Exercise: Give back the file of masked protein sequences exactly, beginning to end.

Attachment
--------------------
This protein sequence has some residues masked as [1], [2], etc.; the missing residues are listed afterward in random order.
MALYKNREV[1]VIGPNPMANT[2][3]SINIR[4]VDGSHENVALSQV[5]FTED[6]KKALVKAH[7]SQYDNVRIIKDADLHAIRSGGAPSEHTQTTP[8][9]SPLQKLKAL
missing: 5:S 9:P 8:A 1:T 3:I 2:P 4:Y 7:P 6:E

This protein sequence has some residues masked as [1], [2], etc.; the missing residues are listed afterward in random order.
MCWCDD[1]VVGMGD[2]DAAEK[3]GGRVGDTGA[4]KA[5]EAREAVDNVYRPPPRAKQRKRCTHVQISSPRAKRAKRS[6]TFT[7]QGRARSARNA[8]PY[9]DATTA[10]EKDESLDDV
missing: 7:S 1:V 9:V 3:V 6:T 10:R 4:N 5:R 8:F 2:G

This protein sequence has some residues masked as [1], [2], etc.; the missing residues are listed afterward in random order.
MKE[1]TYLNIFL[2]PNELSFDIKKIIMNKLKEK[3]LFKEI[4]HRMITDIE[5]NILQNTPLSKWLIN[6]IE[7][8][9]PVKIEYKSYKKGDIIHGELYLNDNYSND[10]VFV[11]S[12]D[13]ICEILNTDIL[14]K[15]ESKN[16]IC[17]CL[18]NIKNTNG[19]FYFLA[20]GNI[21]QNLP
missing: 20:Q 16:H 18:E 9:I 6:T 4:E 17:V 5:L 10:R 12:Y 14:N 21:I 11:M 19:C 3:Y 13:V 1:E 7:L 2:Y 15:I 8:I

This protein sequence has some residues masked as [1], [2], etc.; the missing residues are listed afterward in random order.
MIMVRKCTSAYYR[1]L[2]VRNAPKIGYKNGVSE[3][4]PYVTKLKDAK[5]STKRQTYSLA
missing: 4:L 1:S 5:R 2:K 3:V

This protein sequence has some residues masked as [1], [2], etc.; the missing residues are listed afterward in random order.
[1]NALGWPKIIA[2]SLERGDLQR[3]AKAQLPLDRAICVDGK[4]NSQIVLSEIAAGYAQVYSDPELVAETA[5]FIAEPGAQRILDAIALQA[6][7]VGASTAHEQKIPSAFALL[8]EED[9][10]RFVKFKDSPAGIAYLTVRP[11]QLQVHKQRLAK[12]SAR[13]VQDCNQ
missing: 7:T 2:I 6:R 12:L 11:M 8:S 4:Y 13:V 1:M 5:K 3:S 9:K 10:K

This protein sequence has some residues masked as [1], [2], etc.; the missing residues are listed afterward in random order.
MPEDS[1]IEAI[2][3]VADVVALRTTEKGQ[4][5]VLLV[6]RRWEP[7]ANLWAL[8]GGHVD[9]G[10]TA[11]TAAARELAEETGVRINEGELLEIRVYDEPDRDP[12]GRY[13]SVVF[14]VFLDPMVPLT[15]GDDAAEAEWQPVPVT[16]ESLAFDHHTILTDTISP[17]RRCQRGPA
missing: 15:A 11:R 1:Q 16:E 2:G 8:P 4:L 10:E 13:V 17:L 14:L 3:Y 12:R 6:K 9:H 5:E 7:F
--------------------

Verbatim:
This protein sequence has some residues masked as [1], [2], etc.; the missing residues are listed afterward in random order.
MALYKNREV[1]VIGPNPMANT[2][3]SINIR[4]VDGSHENVALSQV[5]FTED[6]KKALVKAH[7]SQYDNVRIIKDADLHAIRSGGAPSEHTQTTP[8][9]SPLQKLKAL
missing: 5:S 9:P 8:A 1:T 3:I 2:P 4:Y 7:P 6:E

This protein sequence has some residues masked as [1], [2], etc.; the missing residues are listed afterward in random order.
MCWCDD[1]VVGMGD[2]DAAEK[3]GGRVGDTGA[4]KA[5]EAREAVDNVYRPPPRAKQRKRCTHVQISSPRAKRAKRS[6]TFT[7]QGRARSARNA[8]PY[9]DATTA[10]EKDESLDDV
missing: 7:S 1:V 9:V 3:V 6:T 10:R 4:N 5:R 8:F 2:G

This protein sequence has some residues masked as [1], [2], etc.; the missing residues are listed afterward in random order.
MKE[1]TYLNIFL[2]PNELSFDIKKIIMNKLKEK[3]LFKEI[4]HRMITDIE[5]NILQNTPLSKWLIN[6]IE[7][8][9]PVKIEYKSYKKGDIIHGELYLNDNYSND[10]VFV[11]S[12]D[13]ICEILNTDIL[14]K[15]ESKN[16]IC[17]CL[18]NIKNTNG[19]FYFLA[20]GNI[21]QNLP
missing: 20:Q 16:H 18:E 9:I 6:T 4:E 17:V 5:L 10:R 12:Y 14:N 21:I 11:M 19:C 3:Y 13:V 1:E 7:L 2:Y 15:I 8:I

This protein sequence has some residues masked as [1], [2], etc.; the missing residues are listed afterward in random order.
MIMVRKCTSAYYR[1]L[2]VRNAPKIGYKNGVSE[3][4]PYVTKLKDAK[5]STKRQTYSLA
missing: 4:L 1:S 5:R 2:K 3:V

This protein sequence has some residues masked as [1], [2], etc.; the missing residues are listed afterward in random order.
[1]NALGWPKIIA[2]SLERGDLQR[3]AKAQLPLDRAICVDGK[4]NSQIVLSEIAAGYAQVYSDPELVAETA[5]FIAEPGAQRILDAIALQA[6][7]VGASTAHEQKIPSAFALL[8]EED[9][10]RFVKFKDSPAGIAYLTVRP[11]QLQVHKQRLAK[12]SAR[13]VQDCNQ
missing: 7:T 2:I 6:R 12:L 11:M 8:S 4:Y 13:V 1:M 5:K 3:S 9:K 10:K

This protein sequence has some residues masked as [1], [2], etc.; the missing residues are listed afterward in random order.
MPEDS[1]IEAI[2][3]VADVVALRTTEKGQ[4][5]VLLV[6]RRWEP[7]ANLWAL[8]GGHVD[9]G[10]TA[11]TAAARELAEETGVRINEGELLEIRVYDEPDRDP[12]GRY[13]SVVF[14]VFLDPMVPLT[15]GDDAAEAEWQPVPVT[16]ESLAFDHHTILTDTISP[17]RRCQRGPA
missing: 15:A 11:R 1:Q 16:E 2:G 8:P 4:L 10:E 13:V 17:L 14:L 3:Y 12:R 6:K 9:H 5:E 7:F